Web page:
On Gordon Hayward’s near-halfcourt shot at the end of the game: “I really thought they were going to make it and upset ‘em. But it was just crazy to watch like a powerhouse like Duke go against a team like that and how good of a game it was. It just shows that anything can happen in this game if you get down to it.”

Favorite player when you were little: “I’m from Arizona. I remember my favorite player going up was probably (James) Harden. When ASU got Harden, I liked going and watching him play. ... Steve Nash (was my first) jersey. I was a huge Suns fan. Huge Suns fan. I loved Nash. I went to a bunch of Suns games growing up.”

Jerrance Howard — KU assistant coach

First Final Four you watched: “First memory was, I hate to say it, but the Chris Webber timeout (1993). But as a kid, I got a great background of grade school coaches and high school coaches. So they always used to talk about the Final Four and what it means to (make) the Final Four. Being one game away, playing for coach Self at Illinois when we lost here to Arizona, that kind of always stuck to me. Like, ‘Man, you can never get that back.’ And then to lose two years in a row to get to this game, and to win it here, it’s a special, special weekend for us.”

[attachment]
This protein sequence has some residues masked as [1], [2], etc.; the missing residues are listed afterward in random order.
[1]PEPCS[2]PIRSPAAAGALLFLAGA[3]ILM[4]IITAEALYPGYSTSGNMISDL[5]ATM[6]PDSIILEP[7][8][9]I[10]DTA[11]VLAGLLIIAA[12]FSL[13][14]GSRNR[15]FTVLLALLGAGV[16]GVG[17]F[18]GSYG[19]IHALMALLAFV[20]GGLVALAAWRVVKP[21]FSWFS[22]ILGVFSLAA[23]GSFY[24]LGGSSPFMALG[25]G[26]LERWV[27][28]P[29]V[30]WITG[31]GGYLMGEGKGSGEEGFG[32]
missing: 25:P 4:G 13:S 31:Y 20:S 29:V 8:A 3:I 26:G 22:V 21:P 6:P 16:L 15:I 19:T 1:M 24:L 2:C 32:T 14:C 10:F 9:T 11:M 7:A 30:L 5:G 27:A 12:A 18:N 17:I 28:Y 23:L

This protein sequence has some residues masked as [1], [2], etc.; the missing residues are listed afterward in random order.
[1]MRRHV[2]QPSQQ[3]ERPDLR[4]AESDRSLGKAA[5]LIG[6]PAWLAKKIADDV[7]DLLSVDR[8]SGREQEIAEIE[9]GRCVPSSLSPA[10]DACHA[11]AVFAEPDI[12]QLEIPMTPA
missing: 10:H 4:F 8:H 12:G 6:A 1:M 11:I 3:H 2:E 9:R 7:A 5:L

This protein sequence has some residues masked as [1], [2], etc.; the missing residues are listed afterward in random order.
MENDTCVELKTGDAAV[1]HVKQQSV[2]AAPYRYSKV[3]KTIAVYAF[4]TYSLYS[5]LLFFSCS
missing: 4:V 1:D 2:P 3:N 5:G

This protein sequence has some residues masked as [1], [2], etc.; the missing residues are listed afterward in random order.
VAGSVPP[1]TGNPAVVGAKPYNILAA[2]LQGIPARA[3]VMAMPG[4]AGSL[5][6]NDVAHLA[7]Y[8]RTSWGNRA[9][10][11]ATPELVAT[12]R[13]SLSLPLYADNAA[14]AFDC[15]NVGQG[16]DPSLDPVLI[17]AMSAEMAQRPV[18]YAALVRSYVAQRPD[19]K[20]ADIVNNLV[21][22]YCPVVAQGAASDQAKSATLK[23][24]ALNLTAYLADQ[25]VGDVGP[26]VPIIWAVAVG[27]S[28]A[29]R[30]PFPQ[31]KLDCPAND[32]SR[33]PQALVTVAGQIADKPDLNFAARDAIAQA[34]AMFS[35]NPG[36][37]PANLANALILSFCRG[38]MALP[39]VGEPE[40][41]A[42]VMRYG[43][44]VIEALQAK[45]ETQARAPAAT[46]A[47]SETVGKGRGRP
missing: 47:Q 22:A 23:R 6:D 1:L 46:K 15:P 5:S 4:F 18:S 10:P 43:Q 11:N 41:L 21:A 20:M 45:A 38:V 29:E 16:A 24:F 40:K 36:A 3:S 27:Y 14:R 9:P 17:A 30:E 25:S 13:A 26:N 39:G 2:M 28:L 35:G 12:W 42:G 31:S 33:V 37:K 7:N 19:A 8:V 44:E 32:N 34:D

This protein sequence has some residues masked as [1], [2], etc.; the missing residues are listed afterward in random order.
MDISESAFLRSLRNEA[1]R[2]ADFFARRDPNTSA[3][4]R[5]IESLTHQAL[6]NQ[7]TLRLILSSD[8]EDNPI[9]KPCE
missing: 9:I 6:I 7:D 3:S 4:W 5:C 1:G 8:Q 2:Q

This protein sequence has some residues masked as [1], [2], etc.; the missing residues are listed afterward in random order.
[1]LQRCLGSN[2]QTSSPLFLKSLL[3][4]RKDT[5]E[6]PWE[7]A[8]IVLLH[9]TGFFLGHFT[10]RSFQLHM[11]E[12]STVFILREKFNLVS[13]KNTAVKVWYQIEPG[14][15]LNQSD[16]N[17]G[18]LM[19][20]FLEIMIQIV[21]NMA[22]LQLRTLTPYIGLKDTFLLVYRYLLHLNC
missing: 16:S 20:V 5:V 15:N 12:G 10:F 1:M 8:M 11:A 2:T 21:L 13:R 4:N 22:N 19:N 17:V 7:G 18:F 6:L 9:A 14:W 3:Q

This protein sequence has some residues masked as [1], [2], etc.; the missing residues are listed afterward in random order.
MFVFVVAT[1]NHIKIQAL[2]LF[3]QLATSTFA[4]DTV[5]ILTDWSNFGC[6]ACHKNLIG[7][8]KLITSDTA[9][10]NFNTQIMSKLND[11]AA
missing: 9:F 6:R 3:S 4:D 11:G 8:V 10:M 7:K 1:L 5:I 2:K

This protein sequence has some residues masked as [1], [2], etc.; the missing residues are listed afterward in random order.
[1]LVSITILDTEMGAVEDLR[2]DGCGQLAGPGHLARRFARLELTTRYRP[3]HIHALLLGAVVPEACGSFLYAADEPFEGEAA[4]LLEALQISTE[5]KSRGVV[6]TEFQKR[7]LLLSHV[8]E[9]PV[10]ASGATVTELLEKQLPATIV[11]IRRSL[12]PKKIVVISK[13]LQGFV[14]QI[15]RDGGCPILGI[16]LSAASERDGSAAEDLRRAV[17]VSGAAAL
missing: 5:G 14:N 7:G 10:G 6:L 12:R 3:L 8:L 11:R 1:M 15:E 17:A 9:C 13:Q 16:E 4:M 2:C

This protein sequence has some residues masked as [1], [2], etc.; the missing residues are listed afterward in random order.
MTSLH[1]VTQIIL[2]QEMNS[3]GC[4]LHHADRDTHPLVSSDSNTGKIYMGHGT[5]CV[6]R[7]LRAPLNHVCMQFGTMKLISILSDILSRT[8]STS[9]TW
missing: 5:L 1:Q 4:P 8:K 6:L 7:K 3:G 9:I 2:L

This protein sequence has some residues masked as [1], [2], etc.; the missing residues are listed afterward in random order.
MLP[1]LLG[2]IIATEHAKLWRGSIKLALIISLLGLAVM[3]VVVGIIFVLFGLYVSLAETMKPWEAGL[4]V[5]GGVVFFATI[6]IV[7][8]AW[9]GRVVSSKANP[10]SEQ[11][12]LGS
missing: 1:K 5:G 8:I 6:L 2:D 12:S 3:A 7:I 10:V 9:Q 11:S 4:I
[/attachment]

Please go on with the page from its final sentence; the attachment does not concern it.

First jersey you owned: “I was a big Illinois fan and a big Michigan fan. So I’ve always been a big college basketball fan. … My first jersey was Kendall Gill Fighting Illini orange jersey. And (then there) was a 3-on-3 tournament called Gus Macker. We were called the Fab Four. We could have three players and a sub. I had a Juwan Howard, No. 25 (jersey), because he was part of the Fab Five and his last name was Howard.